all the cells and nerves of the animal. Thus, in general, the action of the current upon the skin becomes complicated and modified by its simultaneous effect upon the nerve branches and upon the central nervous system. The result is thus much more complicated than that of the action of light where essentially only the effect upon the skin and retina is involved. For this reason, a distinct galvanotropism is found more often in organisms with simple structure, as, for instance, in one-celled organisms, than in vertebrates, although it is also demonstrable in the latter.
Galvanotropism is, however, purely a laboratory product. With the exception of a few individuals, which have in recent years fallen into the hands of physiologists who happened to be working on galvanotropism, no animal has ever had the chance to come under the influence of an electric current. And yet galvanotropism is a remarkably common reaction among animals. A more direct contradiction of the view that the reactions of animals are determined by their needs or by natural selection could hardly be found.
One might be led to suppose that galvanotropism and heliotropism are not comparable. They are, however, as a matter of fact, phenomena of the same category with the exception of the aforementioned fact that light acts generally only upon the surface of the skin, while the electric current influence.: all the cells of the body. As already mentioned, the disturbing complications arising from this latter circumstance disappear for the most part when we work with one-celled organisms, and we should expect that galvanic and heliotropic reactions would more nearly resemble one another in this case, provided that we work with organisms which possess both forms of sensitiveness. And this expectation is fulfilled. The colonial algæ of the species Volvox show heliotropism and galvanotropism. The investigations made by Holmes and myself upon heliotropism, as well as those of Bancroft upon the galvanotropism of these organisms, indicate that the mechanism of these reactions in Volvox is the same and the degree of determinism of the heliotropic and galvanotropic reactions in Volvox is equally great.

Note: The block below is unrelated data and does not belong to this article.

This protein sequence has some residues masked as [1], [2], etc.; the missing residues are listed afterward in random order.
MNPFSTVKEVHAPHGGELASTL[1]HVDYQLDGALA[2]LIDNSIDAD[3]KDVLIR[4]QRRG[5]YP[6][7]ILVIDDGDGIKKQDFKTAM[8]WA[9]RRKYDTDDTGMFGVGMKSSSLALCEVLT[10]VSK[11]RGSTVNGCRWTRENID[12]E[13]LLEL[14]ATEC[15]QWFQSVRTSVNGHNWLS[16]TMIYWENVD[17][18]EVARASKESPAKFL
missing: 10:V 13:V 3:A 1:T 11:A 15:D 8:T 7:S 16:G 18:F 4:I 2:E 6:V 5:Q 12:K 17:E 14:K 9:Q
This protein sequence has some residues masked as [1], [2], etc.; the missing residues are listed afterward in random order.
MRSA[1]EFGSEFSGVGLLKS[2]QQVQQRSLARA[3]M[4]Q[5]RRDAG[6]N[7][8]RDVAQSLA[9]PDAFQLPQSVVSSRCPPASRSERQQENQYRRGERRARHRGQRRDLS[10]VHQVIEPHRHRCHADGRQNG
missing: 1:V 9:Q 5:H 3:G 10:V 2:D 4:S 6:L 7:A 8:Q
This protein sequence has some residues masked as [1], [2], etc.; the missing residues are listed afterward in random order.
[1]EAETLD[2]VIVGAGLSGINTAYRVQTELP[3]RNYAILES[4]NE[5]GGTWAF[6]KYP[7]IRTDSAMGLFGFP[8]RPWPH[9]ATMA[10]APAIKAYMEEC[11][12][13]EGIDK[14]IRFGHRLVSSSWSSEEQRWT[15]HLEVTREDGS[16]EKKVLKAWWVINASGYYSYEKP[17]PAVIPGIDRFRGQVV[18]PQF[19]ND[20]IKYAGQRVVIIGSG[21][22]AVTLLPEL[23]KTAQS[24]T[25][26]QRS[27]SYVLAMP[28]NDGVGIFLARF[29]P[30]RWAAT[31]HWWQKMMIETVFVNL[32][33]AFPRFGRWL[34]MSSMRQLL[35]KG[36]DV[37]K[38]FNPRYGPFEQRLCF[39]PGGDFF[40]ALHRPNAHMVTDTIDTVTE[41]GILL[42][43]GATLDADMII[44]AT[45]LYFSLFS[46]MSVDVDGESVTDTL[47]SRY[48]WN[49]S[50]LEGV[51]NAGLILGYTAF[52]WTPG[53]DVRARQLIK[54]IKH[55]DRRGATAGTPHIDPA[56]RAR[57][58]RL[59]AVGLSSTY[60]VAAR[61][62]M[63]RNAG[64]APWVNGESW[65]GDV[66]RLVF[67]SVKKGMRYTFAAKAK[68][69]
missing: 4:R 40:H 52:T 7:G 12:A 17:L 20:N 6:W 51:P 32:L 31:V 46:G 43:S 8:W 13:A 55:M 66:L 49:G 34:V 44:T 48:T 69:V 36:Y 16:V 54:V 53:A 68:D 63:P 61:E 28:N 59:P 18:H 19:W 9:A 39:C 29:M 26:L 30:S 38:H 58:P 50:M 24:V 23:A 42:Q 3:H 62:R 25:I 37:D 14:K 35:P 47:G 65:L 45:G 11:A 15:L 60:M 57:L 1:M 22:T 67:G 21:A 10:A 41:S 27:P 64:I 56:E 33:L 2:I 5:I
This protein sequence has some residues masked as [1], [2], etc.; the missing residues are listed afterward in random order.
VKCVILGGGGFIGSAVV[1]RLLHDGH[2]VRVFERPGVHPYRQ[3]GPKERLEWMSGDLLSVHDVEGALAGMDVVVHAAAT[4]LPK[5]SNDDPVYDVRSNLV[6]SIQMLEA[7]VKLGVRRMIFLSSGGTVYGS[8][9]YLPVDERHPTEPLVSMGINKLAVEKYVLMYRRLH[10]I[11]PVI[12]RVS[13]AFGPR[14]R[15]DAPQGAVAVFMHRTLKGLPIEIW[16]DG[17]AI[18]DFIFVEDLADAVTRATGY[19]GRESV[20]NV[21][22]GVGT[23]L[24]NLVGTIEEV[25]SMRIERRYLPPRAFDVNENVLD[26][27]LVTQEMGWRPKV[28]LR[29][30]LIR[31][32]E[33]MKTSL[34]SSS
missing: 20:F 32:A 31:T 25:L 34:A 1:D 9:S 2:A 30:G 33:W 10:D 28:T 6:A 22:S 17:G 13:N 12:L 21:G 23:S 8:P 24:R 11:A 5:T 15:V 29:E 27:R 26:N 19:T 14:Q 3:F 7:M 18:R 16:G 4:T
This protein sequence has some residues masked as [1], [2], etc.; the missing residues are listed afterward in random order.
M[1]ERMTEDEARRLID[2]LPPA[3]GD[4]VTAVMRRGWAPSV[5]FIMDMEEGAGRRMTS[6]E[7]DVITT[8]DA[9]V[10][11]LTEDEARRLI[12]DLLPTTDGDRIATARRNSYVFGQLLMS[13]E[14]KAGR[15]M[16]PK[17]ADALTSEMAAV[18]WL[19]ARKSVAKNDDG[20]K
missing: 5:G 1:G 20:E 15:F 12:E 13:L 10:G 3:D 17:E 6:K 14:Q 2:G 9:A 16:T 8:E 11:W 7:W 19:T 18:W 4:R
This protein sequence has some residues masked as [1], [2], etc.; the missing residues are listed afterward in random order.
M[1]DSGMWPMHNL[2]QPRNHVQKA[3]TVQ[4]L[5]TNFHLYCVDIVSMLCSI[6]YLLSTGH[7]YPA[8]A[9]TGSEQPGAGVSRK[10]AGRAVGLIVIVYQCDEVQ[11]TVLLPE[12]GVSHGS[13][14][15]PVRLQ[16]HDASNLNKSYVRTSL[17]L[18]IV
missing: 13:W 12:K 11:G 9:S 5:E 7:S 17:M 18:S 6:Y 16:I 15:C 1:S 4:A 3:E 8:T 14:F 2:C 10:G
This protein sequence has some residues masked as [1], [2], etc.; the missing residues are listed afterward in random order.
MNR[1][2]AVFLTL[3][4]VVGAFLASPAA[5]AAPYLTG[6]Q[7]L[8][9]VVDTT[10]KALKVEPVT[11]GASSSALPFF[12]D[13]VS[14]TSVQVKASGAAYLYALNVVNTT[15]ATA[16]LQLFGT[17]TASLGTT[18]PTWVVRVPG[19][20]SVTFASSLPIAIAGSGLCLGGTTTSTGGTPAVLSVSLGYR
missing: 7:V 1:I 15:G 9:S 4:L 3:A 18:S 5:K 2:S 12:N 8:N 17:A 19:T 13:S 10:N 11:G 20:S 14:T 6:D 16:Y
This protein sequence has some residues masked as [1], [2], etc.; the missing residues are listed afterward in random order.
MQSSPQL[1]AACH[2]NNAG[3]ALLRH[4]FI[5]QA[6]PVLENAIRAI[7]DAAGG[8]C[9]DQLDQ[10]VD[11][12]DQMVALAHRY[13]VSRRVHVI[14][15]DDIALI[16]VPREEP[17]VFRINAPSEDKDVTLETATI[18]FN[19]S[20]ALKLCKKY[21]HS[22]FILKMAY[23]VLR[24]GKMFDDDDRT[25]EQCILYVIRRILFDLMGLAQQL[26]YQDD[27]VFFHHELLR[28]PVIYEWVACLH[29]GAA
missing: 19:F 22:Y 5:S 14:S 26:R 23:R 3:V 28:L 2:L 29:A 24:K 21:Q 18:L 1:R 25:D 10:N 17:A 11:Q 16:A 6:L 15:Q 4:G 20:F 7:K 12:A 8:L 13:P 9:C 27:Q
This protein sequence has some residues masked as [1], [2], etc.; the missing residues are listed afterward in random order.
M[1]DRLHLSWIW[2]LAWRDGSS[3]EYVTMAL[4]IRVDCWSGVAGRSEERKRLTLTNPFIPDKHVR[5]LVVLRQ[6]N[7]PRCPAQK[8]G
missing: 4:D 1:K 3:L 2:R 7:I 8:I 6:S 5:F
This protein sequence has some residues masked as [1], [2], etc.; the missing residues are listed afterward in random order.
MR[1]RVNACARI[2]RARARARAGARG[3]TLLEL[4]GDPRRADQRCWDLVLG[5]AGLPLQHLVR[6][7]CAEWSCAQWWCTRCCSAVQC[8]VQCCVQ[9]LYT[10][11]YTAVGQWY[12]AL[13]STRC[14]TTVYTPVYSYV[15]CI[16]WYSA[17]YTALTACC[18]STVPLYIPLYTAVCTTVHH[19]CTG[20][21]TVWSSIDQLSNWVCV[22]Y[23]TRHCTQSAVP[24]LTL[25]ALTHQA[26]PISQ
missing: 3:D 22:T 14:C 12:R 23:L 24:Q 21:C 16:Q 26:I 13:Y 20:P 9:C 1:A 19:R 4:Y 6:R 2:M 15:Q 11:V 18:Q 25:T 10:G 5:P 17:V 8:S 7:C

Claparède raises the objection that the galvanotropic reactions are purely compulsory, while the heliotropic reactions are governed by the "interest of the animal." Such a view, however, is not supported by the facts. The reason that heliotropism may occasionally, as we have seen, be of use, while galvanotropism has no biological significance, is because the electric current does not exist in nature. It can, however, be shown also that heliotropism is just as useless to many animals as galvanotropism. For instance, I pointed out twenty years ago that some varieties of animals which do not live in the light at all, for
- Claparède, "Les tropismes devant la Psychologie," Journ. f. Psychologie und Neurologie, Bd. 13, S. 150, 1908.